Now, you may want to open up any project just to see the color scheme. Here, I loaded the “DragNDrop” project from RadASM root/Masm/Projects/DragDrop. The project file ends with a .rap. You will see the project in our Project Explorer on the right:

Now double-click on the DragDrop.asm file to open it in our code window:

as you can see, the default color scheme leaves a little to be desired. I personally can’t even see the dark blue text, though I am getting old, so what can I say. Let’s change the color scheme to something a little softer on the eyes. Select “Option”->”Color & Keywords”. This brings up the main color selector:

I don’t know about you, but I like to personalize my coding environment. his window allows you to do just that. The method to change colors starts with a theme. There are a couple that come with RadASM and if you look really hard, you can find some additional ones online. But since EVERY option (and I mean EVERY) is changeable, you really won’t need one. I started with the default theme, Dark Night, and modified it from there. If you prefer a lighter background, try one of the other themes. Just select it and click “Load”, the n”Apply” and you will see it pop up. Start with whatever theme is closest to what you like, then you can fine-tune it from there.

To fine-tune it, we go to the Colors and Syntax box below. Here, we choose any type of instruction and select a color for it. You can either select a default color under the Colors group, or you can double-click the type in the Syntax group and select any color you want. For example, if I write a quick comment in the code:

and decide I would instead like it green, I would open the color picker, double-click “Comment” under the Synatx group, and pick a nice green. Clicking Apply will then show me the results:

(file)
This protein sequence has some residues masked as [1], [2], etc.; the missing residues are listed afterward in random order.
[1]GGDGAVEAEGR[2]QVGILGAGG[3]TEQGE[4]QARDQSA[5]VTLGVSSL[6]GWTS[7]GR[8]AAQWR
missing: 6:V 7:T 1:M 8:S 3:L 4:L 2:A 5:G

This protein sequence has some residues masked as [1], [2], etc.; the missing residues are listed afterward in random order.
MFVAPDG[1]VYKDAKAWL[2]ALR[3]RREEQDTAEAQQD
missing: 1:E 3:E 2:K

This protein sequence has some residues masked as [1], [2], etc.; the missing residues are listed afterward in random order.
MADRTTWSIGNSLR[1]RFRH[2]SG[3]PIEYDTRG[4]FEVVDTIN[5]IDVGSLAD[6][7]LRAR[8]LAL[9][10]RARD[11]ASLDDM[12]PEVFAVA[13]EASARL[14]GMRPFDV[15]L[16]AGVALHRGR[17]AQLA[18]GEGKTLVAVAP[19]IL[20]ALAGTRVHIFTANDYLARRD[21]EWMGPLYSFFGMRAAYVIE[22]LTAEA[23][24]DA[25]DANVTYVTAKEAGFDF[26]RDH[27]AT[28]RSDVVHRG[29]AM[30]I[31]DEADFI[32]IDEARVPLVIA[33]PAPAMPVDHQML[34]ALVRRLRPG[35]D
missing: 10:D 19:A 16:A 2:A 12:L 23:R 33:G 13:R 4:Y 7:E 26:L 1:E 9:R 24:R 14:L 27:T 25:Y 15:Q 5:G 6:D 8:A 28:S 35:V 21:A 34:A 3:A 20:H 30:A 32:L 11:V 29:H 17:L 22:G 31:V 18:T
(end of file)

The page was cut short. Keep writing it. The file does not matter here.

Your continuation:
Because there are so many options that can have their colors changed, a lot of times I will simply look for a color I don’t like in the Syntax group and then change it. Eventually, you will learn what each group type is, or through trial and error will figure it out. After selecting the color I prefer, I now have my own color scheme:

If one of you reading this tutorial would like my exact colors (or want to trade with someone else), you can open the RadASM.ini file provided in this download and copy everything under the “[Colors]” section into the RadASM.ini file in your root folder, replacing what you have with what you copied. Your colors will then match mine exactly.

The last thing I like to do is change the default font. I find the default one a little blocky, so I have included a font designed for assembly language users in mind (I don’t know if this is true, but it sure is a lot better than the default.) It is called Dina, and is in the download with this tutorial. Just unzip the contents and copy them in to the Windows font folder, re-run RadASM, and select “Option”->”Font options”. Now, select the installed Dina font for the first three:

Some other configuration in the Option menu you may want to look at are the following:

  • Languages: Changes the IDE language (if you prefer German, for example)
  • Programming Languages : Adds new templates for additional programming languages.
  • Code Editor Options: Change tab stops, backup policies etc.
  • Dialog Editor Options: For changing the look of dialogs in the Dialog Editor.
  • Menu Accelerators: For adding your own hot-keys.
  • Addin Manager: For adding and deleting addins.

The Toolbar

Depending on which addins you have installed, the addins icons at the right-hand side may be different, though Notepad and Windows Calc will always be the first two icons.

One interesting feature that should be pointed out is the “Tabs” button. This opens the Tabs toolbar:

These options allow you to auto-indent code, normalize code (make it the same indentation), as well as set tab lengths and other tab related options.